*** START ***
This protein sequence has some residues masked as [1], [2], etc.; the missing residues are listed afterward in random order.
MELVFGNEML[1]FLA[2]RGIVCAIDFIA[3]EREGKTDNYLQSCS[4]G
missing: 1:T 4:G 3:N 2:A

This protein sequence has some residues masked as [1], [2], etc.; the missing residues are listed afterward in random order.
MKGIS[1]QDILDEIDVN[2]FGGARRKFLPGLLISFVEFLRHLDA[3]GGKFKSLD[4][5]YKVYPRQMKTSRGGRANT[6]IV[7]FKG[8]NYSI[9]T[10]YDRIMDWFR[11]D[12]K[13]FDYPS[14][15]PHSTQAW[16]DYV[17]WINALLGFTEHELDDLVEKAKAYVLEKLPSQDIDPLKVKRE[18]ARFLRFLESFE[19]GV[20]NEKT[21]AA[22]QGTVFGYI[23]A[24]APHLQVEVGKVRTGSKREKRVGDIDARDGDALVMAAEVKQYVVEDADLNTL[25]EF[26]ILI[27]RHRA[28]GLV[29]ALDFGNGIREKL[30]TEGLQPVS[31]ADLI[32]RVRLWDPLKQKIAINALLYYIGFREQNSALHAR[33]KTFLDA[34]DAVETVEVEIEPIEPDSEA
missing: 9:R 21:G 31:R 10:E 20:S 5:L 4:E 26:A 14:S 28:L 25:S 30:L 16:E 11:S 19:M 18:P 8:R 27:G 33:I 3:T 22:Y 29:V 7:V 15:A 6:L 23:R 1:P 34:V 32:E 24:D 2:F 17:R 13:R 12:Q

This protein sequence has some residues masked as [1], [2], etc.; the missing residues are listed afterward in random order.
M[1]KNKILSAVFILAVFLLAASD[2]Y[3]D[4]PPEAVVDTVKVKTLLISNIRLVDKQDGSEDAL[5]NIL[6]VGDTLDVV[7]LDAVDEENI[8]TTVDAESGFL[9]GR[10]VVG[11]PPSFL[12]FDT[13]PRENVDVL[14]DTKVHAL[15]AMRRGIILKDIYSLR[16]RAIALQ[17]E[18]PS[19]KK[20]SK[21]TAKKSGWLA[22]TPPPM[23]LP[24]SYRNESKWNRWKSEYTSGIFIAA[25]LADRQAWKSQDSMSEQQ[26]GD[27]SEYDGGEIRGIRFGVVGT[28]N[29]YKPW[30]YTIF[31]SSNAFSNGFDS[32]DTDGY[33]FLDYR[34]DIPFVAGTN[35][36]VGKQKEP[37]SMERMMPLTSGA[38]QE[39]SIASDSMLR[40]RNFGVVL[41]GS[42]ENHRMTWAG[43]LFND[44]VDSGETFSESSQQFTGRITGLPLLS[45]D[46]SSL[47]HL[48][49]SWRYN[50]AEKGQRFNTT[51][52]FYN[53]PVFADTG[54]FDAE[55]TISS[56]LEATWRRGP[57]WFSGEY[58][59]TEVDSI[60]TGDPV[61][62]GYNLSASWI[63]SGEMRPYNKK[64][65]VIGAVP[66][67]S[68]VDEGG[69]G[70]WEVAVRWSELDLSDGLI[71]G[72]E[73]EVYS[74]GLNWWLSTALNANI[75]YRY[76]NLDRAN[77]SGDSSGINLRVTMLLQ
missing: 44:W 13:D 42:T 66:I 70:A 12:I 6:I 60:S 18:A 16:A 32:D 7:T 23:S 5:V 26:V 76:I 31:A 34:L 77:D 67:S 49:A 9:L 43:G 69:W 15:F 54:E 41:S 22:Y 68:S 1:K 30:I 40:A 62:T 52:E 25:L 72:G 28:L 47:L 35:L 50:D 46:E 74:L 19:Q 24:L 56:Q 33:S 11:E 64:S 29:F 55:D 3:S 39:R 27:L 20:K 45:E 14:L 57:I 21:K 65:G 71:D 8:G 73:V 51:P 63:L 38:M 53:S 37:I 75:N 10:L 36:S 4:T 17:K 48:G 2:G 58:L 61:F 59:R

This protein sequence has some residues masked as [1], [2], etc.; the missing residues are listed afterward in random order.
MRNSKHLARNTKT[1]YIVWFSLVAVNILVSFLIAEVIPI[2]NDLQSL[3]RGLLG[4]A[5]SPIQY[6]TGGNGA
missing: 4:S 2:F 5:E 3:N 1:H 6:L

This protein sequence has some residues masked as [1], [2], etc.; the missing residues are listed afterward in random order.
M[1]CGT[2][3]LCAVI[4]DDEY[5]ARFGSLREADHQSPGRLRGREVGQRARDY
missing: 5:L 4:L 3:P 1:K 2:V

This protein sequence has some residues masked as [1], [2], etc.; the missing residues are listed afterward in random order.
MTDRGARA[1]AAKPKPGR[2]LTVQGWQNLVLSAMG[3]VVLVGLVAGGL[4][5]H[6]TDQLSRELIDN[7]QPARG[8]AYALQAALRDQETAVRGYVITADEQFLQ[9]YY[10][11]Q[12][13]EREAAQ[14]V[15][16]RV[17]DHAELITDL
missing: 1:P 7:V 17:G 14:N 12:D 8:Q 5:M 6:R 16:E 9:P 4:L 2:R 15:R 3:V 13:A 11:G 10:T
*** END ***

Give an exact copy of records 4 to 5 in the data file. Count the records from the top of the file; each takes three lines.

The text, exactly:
This protein sequence has some residues masked as [1], [2], etc.; the missing residues are listed afterward in random order.
MRNSKHLARNTKT[1]YIVWFSLVAVNILVSFLIAEVIPI[2]NDLQSL[3]RGLLG[4]A[5]SPIQY[6]TGGNGA
missing: 4:S 2:F 5:E 3:N 1:H 6:L

This protein sequence has some residues masked as [1], [2], etc.; the missing residues are listed afterward in random order.
M[1]CGT[2][3]LCAVI[4]DDEY[5]ARFGSLREADHQSPGRLRGREVGQRARDY
missing: 5:L 4:L 3:P 1:K 2:V